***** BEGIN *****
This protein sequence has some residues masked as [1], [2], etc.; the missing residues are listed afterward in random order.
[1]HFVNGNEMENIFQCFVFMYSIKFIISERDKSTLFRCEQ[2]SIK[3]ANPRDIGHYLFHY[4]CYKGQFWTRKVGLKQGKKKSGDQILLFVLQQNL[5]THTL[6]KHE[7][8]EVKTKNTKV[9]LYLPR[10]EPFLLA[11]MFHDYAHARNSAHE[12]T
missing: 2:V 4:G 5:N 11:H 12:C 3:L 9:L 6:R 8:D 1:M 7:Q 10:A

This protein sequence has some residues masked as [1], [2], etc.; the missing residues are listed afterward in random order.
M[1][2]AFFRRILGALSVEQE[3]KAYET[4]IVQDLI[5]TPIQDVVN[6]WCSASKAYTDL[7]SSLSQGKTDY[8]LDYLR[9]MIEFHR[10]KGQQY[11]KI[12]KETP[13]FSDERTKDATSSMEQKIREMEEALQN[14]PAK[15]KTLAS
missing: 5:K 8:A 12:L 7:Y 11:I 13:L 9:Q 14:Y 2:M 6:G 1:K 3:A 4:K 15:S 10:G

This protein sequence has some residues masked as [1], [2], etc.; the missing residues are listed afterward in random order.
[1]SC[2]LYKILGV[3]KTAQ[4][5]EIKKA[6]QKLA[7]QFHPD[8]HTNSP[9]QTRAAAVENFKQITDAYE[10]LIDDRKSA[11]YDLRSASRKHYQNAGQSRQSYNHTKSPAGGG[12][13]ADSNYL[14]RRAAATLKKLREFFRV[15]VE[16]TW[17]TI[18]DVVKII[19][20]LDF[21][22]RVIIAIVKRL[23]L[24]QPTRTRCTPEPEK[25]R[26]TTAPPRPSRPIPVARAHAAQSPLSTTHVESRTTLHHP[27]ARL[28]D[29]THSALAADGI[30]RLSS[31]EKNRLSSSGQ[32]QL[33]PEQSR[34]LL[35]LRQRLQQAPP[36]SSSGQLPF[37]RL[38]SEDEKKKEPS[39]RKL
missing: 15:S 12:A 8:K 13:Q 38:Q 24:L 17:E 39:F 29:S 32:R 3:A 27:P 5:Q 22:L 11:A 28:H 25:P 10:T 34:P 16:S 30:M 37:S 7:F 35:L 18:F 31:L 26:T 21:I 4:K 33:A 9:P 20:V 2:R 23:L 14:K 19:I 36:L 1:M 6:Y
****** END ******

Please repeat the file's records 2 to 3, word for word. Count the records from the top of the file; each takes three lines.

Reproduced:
This protein sequence has some residues masked as [1], [2], etc.; the missing residues are listed afterward in random order.
M[1][2]AFFRRILGALSVEQE[3]KAYET[4]IVQDLI[5]TPIQDVVN[6]WCSASKAYTDL[7]SSLSQGKTDY[8]LDYLR[9]MIEFHR[10]KGQQY[11]KI[12]KETP[13]FSDERTKDATSSMEQKIREMEEALQN[14]PAK[15]KTLAS
missing: 5:K 8:A 12:L 7:Y 11:I 13:L 9:Q 14:Y 2:M 6:G 1:K 3:A 4:K 15:S 10:G

This protein sequence has some residues masked as [1], [2], etc.; the missing residues are listed afterward in random order.
[1]SC[2]LYKILGV[3]KTAQ[4][5]EIKKA[6]QKLA[7]QFHPD[8]HTNSP[9]QTRAAAVENFKQITDAYE[10]LIDDRKSA[11]YDLRSASRKHYQNAGQSRQSYNHTKSPAGGG[12][13]ADSNYL[14]RRAAATLKKLREFFRV[15]VE[16]TW[17]TI[18]DVVKII[19][20]LDF[21][22]RVIIAIVKRL[23]L[24]QPTRTRCTPEPEK[25]R[26]TTAPPRPSRPIPVARAHAAQSPLSTTHVESRTTLHHP[27]ARL[28]D[29]THSALAADGI[30]RLSS[31]EKNRLSSSGQ[32]QL[33]PEQSR[34]LL[35]LRQRLQQAPP[36]SSSGQLPF[37]RL[38]SEDEKKKEPS[39]RKL
missing: 15:S 12:A 8:K 13:Q 38:Q 24:L 17:E 39:F 29:S 32:R 3:A 27:P 5:Q 22:L 11:A 28:H 25:P 10:T 34:P 16:S 30:M 37:S 7:F 35:L 18:F 31:L 26:T 21:I 4:K 33:A 9:P 20:V 2:R 23:L 14:K 19:I 36:L 1:M 6:Y